In addition, business leaders say the town will reap the benefits of much improved flood mitigation work on Hwy. 24, courtesy of millions invested in federal and state monies. Following the Waldo Canyon fire of 2012, Cripple Creek gaming and Teller tourism took a serious beating due to frequent highway closures that occurred due to flash floods in the Ute Pass, as a direct result of this disaster. In essence, this cut the town off from Colorado Springs and major cities along the Front Range for extended periods.

But last summer, the state was able to turn the corner in addressing this situation, with hardly any major road closures reported in the region. And this year, highway department officials have announced much more flexible policies regarding Hwy. 24 closures

Also, last year the Bronco Billy’s casino, and its associated properties, was sold to a Las Vegas group, Full House Resorts, for $30 million. This sale, along with a huge expansion project undertaken by Billy’s, a new major convenience store and gas station hub done by the Wildwood casino and a new auto repair shop completed off Masonic and other developments, has given the town a bout of new confidence.

“This shows confidence in the community from outside investors,” said DuBois.

He expects this trend to continue this year. Plans are progressing for restoring and expanding the old Palace Hotel, a historic mainstay since the 1890s. Last week, the owners of the property, Century Casinos, scaled a key regulatory hurdle and received the okay for constructing a new alleyway, which will permit them to go ahead with plans for reviving the Palace Hotel. The revived Palace is expected to have 30 rooms, a retail area and possibly a restaurant.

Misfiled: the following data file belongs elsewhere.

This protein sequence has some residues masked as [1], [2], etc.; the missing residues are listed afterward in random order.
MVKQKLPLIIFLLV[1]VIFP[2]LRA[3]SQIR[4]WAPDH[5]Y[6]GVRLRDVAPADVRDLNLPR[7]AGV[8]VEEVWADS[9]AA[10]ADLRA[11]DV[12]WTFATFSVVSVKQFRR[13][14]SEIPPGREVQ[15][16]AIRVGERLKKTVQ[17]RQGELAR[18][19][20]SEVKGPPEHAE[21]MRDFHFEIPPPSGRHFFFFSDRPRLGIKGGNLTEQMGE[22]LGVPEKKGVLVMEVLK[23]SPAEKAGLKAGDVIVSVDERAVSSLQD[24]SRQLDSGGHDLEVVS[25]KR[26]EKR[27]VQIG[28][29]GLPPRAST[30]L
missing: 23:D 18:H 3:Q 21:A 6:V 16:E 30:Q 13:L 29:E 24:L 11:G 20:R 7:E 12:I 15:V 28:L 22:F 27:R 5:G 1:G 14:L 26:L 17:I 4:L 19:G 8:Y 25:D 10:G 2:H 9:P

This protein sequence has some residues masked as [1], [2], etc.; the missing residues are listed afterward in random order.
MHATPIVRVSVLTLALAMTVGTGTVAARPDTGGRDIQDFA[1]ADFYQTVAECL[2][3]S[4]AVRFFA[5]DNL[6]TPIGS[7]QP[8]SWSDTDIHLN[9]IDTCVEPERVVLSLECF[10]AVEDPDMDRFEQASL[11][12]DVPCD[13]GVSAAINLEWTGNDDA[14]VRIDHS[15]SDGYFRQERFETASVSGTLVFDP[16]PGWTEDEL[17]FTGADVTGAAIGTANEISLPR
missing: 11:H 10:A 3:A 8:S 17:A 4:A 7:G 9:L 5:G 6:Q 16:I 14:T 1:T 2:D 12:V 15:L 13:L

“The Palace project is huge for Cripple Creek,” said the city administrator. Work on the new alleyway is slated for this year, with the prospects of the hotel becoming a reality in 2017 (see related story).

Summer of Fun Rekindled
And for the first time in 10 years, the town is wagering a big gamble on special events and festivals, in an effort to bring more people to town. Cripple Creek and the southern Teller area has a hefty lineup of nearly 30 events planned for this year, including several new festivals such as the Cripple Creek Telsa Rally, the 25th Anniversary of Gaming, the Fall Festival, the Citywide Scavenger Hunt, and the Colorado Craft Distillery Tasting. The lineup has drawn comparisons with Deadwood, South Dakota, regarded as the granddaddy of limited stakes gaming, and the town’s earlier “Summer of Fun” festival explosion (see related story).

According to DuBois, the town has invested considerable more money into marketing and special events due to popular demand. “We have three new full-time employees in this department,” related DuBois. “I hope people will see that we are making a big investment towards marketing and special events.” Cripple Creek also has continued a joint $240,000 television advertising campaign with local casinos.